From here on out, hopefully, we’ll be able to focus on 4 movies each month centered within a specific time period/subject matter/theme/director/etc. Which also means more opportunties to catch the queer films considering everyone’s busy schedules!
This month we’ll be focusing on Hollywood films made in the early years of the Hayes Code. Our second installment will be focused on two films featuring male relationships with plenty of coded language and homoeroticism.
For those of you who missed the first one, here’s my mission statement:
My goals for this series is to educate and spread awareness of films not normally sought out by the straight-cis world or even seen by LGBTQ folks who aren’t cinephiles themselves. Through-out the series, I hope for the audience to gain a greater understanding about the outside forces that suppressed our community for so long (and who continue to do so) and how despite everything, LGBTQ characters continued to appear and eventually break-free of the oppressive hollywood/moralist shackles.
Although for many decades, LGBTQ characters were not shown under a flattering lens and were often sad, suicidal or muderous people, I will do my best to showcase the rare instances of characters being able to take some positive ownership of their sexualities in addition to the darker films.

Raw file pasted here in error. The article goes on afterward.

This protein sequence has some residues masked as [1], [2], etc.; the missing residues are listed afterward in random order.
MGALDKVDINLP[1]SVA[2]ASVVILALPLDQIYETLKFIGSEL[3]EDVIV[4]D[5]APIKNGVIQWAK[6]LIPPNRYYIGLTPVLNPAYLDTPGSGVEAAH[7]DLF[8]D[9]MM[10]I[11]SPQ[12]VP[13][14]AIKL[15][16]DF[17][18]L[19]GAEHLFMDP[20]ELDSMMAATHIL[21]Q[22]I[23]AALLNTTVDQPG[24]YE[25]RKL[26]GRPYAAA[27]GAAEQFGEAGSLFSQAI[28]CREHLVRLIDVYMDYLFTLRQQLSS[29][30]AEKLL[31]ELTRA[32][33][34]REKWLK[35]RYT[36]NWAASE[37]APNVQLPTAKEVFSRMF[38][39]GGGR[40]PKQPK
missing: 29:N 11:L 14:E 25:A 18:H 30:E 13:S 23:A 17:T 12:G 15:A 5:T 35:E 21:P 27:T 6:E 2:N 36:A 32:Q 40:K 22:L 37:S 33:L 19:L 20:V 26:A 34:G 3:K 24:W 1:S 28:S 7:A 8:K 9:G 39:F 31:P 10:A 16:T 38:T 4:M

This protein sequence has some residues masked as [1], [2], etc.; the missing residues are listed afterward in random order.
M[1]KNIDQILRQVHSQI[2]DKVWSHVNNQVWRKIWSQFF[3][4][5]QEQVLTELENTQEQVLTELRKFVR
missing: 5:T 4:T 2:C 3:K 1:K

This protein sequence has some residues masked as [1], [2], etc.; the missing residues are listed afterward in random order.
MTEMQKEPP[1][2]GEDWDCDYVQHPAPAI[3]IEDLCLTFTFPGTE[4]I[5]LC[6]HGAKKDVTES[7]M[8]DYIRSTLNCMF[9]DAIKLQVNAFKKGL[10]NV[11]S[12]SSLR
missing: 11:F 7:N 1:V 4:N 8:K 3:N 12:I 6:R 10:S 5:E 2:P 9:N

Also, due to how western society works as well as the distribution of wealth and technology, the majority of the films, at least through the 1970s will also mostly be cis, white and male, but rest assured that there will be more diverse films as the series comes along. I hope to have a few “specials” inbetween the chronological order we will be watching the films in to break things up; including documentaries on LGBT historical/popular figures and films that are Queer-Coded starring LGBTQ icons.
I’m doing my best to read-up as much LGBTQ film theory/history as I can and will be happy to moderate discussion after the films have been shown!
“Only Angels Have Wings” (1939) directed by Howard Hawks. At a remote South American trading port, the manager of an air freight company is forced to risk his pilots’ lives in order to win an important contract.
“Gilda” (1946) directed by Charles Vidor. A small-time gambler hired to work in a Buenos Aires casino learns that his ex-lover is married to his employer.
Please be considerate of the audience and subject-mater, The Learning Machine is a safe-space and anyone who acts otherwise will be asked to leave.
BYOB and BYOP (Bring your own pillow for comfort!!)